- Odometer reading stating the vehicle’s current mileage.
- Emissions and safety certificates. This applies primarily to used cars and is meant to prove the vehicle has met the state’s criteria related to exhaust emissions, and that the vehicle is mechanically sound. Not all states require this.
- Proof of insurance. State requirements vary, so make certain the insurance you have meets state standards.
- Some general information about the vehicle. Much of this will be included in the title, but in case any info is missing, you might want to separately note down details like the vehicle’s make and model, the model year, exterior color, and the Vehicle Identification Number (VIN). Use our VIN check page to learn more your car, including where its VIN is located, usually at the base of the windshield, on the driver’s side between the dashboard and glass.
- Proof of ID and proof of residence. Usually, your driver’s license will cover both of these requirements. If you have moved to a new state, you may need to prove your residence with other documents, such as a utility bill.
- Money. You’ll need to pay taxes and fees.
Car Registration Fees
Every state has its own cost structure when it comes to vehicle registration. These can take in a variety of factors, including the vehicle’s value, its weight, its age, and if the person registering the vehicle has other cars in his/her name. For a quick overview of every state’s registration fees, the American Automobile Association provides this useful link listing tag, title, and registration charges.
In California, for example, registering a vehicle comes in at an affordable $46. However, additional costs are charged based on the type of vehicle, county of residence, the registrar’s driving record, and the type of license plate being ordered. In New York, the two-year registration fee uses a sliding scale that’s based upon the weight of the vehicle. The heavier the car or truck, the higher the cost. Additional county fees and taxes might also be included, depending on where the vehicle is being registered.
What Does Car Registration Look Like?
A vehicle registration card looks remarkably similar to the driver’s license tucked in your wallet, except, instead of just giving information about you, it gives information about you AND your car.
Here is some of what you’ll find on a typical vehicle registration card (and yes, like your license, you always need to have it while you’re driving):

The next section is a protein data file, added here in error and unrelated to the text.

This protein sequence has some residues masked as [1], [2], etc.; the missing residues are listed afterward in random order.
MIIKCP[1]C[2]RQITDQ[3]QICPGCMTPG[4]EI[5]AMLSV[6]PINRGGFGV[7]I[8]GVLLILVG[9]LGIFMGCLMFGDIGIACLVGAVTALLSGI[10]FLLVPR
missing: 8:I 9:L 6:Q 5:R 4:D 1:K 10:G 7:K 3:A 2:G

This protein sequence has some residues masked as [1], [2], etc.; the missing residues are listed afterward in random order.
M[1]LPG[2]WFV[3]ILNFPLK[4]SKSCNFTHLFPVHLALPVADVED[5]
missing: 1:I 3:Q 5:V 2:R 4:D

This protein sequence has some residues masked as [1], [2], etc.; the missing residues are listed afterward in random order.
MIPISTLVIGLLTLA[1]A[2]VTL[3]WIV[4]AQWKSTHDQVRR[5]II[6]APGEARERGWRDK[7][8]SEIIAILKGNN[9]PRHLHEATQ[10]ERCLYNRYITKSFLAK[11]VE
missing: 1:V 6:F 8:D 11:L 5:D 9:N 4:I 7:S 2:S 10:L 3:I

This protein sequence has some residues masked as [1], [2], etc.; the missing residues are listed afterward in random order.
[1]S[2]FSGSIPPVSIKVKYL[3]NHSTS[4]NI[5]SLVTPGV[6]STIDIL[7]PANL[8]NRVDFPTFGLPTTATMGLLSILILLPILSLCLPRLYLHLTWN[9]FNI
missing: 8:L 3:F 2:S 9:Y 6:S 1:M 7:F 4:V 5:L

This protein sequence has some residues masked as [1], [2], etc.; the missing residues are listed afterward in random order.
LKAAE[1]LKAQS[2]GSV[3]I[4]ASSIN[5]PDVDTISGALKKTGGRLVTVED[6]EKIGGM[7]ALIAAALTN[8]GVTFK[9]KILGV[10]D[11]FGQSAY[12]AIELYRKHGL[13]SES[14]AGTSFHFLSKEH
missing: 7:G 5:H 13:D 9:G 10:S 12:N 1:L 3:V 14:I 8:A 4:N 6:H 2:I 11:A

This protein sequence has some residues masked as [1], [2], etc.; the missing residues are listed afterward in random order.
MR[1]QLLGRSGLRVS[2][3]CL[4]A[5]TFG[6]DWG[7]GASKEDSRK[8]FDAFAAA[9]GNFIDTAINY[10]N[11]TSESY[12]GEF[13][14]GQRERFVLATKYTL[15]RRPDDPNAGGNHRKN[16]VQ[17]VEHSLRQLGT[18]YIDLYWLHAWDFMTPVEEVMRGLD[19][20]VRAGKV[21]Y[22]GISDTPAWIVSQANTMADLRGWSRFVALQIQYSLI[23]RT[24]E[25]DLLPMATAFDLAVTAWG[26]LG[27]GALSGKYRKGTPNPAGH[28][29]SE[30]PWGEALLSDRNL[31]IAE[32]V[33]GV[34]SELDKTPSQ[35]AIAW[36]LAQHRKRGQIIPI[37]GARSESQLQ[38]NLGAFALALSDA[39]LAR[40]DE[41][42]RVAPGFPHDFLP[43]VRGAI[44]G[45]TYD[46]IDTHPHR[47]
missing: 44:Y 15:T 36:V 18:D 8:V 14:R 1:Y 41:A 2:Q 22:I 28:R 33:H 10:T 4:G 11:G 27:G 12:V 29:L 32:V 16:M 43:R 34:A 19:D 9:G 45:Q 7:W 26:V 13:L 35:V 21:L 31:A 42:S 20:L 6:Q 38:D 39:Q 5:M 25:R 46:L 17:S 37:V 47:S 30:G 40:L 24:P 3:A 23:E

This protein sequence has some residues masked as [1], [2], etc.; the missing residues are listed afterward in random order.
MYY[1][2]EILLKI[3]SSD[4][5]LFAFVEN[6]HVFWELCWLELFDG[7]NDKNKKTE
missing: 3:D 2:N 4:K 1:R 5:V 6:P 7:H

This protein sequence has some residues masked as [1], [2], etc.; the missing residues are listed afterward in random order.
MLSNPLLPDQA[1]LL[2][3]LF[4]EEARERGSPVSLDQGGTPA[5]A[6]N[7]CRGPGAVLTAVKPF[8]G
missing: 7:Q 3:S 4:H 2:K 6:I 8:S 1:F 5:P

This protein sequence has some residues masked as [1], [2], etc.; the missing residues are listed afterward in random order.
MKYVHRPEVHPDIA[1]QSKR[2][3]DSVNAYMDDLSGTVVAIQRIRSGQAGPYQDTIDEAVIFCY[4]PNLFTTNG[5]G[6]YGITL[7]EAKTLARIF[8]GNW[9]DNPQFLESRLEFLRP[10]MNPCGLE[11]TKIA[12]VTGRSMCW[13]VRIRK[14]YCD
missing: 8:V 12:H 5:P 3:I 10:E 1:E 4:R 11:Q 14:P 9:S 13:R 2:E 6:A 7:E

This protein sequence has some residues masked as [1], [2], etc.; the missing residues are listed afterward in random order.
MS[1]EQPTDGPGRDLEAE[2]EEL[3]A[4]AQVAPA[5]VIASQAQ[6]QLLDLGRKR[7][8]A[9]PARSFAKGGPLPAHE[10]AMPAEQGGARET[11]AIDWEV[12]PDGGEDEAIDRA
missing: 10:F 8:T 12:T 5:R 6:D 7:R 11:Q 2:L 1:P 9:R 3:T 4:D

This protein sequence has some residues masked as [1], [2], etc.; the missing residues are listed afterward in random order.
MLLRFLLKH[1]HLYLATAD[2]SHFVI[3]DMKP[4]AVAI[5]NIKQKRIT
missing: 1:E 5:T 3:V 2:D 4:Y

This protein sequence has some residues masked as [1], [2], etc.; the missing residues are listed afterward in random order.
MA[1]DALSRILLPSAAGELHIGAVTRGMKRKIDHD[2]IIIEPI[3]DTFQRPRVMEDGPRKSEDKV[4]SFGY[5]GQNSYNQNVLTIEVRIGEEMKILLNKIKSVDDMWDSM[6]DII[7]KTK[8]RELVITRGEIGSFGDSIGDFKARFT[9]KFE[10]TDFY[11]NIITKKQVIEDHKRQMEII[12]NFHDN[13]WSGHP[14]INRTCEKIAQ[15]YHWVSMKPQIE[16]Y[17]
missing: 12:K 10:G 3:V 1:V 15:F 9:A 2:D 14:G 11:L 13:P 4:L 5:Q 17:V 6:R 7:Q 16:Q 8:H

- Your full name and home address.
- The car’s Title ID number
- The Vehicle Identification Number or VIN. (See also our VIN Lookup page)
- License plate number.
- Make and model year (for example, Honda Accord).
- The expiration date for the vehicle current registration.
Car Registration Renewals
Renewing a vehicle’s registration is simple and can often be done online. If you’re bringing your current car’s registration up to date, all the information – minus an odometer reading, if one is necessary – will be largely carried over from before. You might need to have your vehicle inspected to verify it meets emissions and safety requirements. Check online with your state’s DMV, or similar state agency, to determine if renewing your registration online or via mail is possible. If not, a visit to your local DMV office will be necessary.
The Carfax Car Care smartphone app will alert you when your vehicle registration needs to be renewed.
Can You Register a Car If You Don’t Have a Title?
The short answer is yes, though you’ll need a replacement title. You can still register a car even if the title is missing. Titles can get lost over the years, or become damaged. Getting a replacement title carries its own fees.
To get a replacement title, you’ll need the vehicle’s basic information (make, model etc.), plus the VIN. This is found on a metal plate located at the base of the driver’s side portion of the windshield, or occasionally on a rectangular plate in the door jamb of the driver’s door.
You might be required to purchase a certificate of title surety bond, to prove you own the vehicle if the title is missing. Fees for surety bonds vary depending on the state, the vehicle’s overall value, and the issuer of the bond.
If you have questions about this story, please contact us at Editors@carfax.com